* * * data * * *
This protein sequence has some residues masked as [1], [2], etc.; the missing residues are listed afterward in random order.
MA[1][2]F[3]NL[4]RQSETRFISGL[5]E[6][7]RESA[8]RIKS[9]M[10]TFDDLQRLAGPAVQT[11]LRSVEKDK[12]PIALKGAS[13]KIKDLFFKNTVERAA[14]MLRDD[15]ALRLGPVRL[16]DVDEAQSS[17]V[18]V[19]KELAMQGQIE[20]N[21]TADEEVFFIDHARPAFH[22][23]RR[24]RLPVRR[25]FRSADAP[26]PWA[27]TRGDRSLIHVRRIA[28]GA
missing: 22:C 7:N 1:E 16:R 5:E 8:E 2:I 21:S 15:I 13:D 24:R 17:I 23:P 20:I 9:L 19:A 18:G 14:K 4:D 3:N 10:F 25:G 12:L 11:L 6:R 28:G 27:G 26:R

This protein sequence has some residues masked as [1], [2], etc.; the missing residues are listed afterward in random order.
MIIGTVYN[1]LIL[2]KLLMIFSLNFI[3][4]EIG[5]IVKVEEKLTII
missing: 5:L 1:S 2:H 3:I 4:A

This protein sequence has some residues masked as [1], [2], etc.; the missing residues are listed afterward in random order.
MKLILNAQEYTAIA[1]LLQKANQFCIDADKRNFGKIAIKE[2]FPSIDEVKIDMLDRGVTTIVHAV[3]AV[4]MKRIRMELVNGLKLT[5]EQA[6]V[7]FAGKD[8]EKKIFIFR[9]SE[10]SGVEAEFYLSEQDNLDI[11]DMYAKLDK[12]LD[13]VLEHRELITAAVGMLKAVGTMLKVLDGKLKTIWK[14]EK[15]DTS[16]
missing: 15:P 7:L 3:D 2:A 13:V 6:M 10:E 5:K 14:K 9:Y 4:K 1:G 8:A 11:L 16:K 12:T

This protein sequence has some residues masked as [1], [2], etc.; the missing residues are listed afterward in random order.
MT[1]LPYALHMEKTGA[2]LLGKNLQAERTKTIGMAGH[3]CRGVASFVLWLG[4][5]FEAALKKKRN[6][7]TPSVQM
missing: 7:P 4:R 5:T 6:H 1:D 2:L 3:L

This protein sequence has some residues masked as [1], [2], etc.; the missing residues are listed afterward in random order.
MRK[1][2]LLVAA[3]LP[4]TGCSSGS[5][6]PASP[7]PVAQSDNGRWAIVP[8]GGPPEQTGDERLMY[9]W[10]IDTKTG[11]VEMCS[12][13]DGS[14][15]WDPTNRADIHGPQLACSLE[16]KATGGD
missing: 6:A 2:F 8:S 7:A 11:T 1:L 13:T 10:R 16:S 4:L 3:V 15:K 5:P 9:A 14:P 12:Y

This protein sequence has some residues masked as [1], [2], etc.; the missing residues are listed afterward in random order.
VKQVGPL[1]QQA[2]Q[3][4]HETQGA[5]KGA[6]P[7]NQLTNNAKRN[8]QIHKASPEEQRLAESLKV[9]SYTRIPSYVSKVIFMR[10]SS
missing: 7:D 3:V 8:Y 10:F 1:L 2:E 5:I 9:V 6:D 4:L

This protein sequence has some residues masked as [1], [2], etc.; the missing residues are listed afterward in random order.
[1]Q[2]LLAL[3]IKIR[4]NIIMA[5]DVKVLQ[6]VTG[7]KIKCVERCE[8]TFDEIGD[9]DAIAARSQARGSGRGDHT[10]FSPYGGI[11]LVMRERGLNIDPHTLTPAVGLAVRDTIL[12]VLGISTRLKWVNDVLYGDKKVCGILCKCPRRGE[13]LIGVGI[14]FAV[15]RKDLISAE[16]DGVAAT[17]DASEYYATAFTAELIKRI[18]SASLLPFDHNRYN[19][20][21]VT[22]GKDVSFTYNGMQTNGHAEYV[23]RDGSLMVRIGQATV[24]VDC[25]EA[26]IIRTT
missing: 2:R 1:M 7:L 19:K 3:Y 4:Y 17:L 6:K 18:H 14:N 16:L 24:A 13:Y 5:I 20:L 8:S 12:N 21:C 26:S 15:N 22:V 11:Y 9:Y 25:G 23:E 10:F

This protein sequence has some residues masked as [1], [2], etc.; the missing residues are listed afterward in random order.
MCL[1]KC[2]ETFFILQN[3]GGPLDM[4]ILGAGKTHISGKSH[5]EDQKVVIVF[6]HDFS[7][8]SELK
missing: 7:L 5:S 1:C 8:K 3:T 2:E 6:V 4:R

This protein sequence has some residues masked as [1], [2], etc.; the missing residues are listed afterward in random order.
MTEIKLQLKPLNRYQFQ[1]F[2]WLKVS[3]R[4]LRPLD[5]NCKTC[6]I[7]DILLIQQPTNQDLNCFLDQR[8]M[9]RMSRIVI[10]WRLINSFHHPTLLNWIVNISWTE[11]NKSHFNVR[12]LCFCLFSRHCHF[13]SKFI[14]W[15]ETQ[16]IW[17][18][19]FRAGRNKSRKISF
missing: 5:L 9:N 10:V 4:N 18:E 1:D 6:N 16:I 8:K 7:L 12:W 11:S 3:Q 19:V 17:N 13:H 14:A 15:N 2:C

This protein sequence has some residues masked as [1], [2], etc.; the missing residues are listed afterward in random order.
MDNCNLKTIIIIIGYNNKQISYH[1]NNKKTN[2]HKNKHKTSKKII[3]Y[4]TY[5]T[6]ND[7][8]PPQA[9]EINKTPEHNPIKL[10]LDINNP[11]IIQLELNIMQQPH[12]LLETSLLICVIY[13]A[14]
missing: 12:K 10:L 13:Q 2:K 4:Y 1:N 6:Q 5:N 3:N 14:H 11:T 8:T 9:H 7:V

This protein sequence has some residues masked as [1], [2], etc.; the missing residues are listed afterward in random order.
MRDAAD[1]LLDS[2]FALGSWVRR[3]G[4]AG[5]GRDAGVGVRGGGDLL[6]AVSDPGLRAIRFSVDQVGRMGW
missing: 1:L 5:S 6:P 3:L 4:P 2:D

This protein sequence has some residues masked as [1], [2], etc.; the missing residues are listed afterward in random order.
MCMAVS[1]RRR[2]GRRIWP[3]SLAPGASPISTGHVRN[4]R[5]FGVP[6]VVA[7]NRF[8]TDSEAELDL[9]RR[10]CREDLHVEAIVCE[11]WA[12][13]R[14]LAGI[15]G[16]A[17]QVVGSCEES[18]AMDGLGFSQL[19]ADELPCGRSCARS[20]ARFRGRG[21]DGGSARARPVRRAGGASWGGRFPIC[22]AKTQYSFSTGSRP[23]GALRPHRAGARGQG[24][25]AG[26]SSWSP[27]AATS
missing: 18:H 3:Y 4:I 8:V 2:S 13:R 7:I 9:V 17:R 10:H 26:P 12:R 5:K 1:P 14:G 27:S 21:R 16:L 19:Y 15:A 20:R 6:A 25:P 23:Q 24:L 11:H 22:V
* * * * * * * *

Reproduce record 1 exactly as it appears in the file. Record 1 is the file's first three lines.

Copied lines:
This protein sequence has some residues masked as [1], [2], etc.; the missing residues are listed afterward in random order.
MA[1][2]F[3]NL[4]RQSETRFISGL[5]E[6][7]RESA[8]RIKS[9]M[10]TFDDLQRLAGPAVQT[11]LRSVEKDK[12]PIALKGAS[13]KIKDLFFKNTVERAA[14]MLRDD[15]ALRLGPVRL[16]DVDEAQSS[17]V[18]V[19]KELAMQGQIE[20]N[21]TADEEVFFIDHARPAFH[22][23]RR[24]RLPVRR[25]FRSADAP[26]PWA[27]TRGDRSLIHVRRIA[28]GA
missing: 22:C 7:N 1:E 16:R 5:E 8:E 2:I 21:S 15:I 13:D 24:R 17:I 23:P 20:I 9:L 19:A 18:G 14:K 4:D 3:N 10:F 25:G 12:L 11:L 6:R 28:G 27:G 26:R